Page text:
These bricks are also available for delivery from Travis Perkins here.
Side view of Chailey rustic brick
Top view of Chailey rustic brick
3. Old stocks
Old stock bricks were produced around the turn of the 20th century during the Victorian era.
During the late 1890’s around a hundred million of these bricks were produced every year for new housing around London. As transporting heavy loads was expensive, brick earth around London was excavated for brick clay.
This was fired to produce the building material which built Britain's capital city London. Clay was pressed into wooden moulds, often by child labour, consequently preventing distortions and imperfections.
This has led old stocks to becoming a popular brick for historical renovations and restorations. Old stocks have also become very popular landscaping and garden bricks.
Side face view of ALondon stock
Top view of a London old stock
4. Thames Yellows
Often thought of as the original London old stock substitute the Thames yellow provides a new, old stock substitute.
The Clay for this brick typically quarried from the Smeed Dean brickworks next to the River Thames. These bricks have bright yellow tones with town ash spotting which provides a traditional appeal.
Their light buff colour makes them a favourite accompaniment to many types of buff paving and copings.
Thames yellow bricks are commonly used in landscaping alongside buff Indian sandstone and buff manufactured paving.
Side face view of Thames yellow brick
Side face view of Thames yellow brick
5. Blue engineering bricks
Very much like standard bricks engineering bricks are made using clay. These bricks however are made from very high quality clay and fired at very high temperatures.
This enables the brick to almost for a glazed surface making it impervious to water. Consequently engineering bricks have a high resistance to moisture and acidic conditions.
This had led to their extensive use in external construction and challenging environments. These bricks also have bright colours making them aesthetic in the correct situation.
Blue engineering bricks go very well with black limestone and slate paving. They also make fantastic garden edging to compliment dark grey or black paving.
Side, face view of blue engineering brick
Top view of blue engineering brick
6. Marshalite walling bricks
Marshalite pitched split face walling is a landscaping brick manufactured to imitate natural stone.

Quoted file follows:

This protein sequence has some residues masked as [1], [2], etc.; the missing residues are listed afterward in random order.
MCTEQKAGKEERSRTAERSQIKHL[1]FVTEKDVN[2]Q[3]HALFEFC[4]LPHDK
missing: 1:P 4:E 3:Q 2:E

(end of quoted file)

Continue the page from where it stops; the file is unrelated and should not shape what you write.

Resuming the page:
These walling blocks have become very popular providing a natural stone look with a rough texture. What is even more desirable is they are easily split down to smaller units.
These can be used vertically to the top of walls to create a dry stone wall effect. This can be seen in the image below where I laid smaller split block vertically for a jagged finish.
Marshalites are very effective landscaping blocks but do have one main disadvantage. The colour dyes within the concrete do eventually fade with age.
Acids within rain can result in very old blocks becoming porous and susceptible to algae blooms. This can lead to a dark discolouration far removed from their original aesthetic.
side face of marshalite walling
top of view of marshalite walling
7. Tegula walling
Created by Marshalls to accompany their Tegula block paving range these landscaping blocks are durable and effective.
Tegula walling is some of the most attractive landscaping bricks on the market. Their slim profile and autumnal colours give them a real natural stone effect and pleasing visual texture.
These garden blocks are particularly efficient at creating raised beds and retaining walls. Although durable, if faced in full sun expect some colour fading after around ten years.
Like most landscaping bricks they will benefit from sealing with a weatherproof sealant.
Side face of tegula walling
Top view of tegula walling
8. Indian sandstone walling
Indian sandstone has become a much loved natural stone material which is both affordable and versatile.
Indian sandstone walling like paving comes in a broad variety of colours and sizes. As the bricks are natural stone their colours will not fade like concrete substitutes.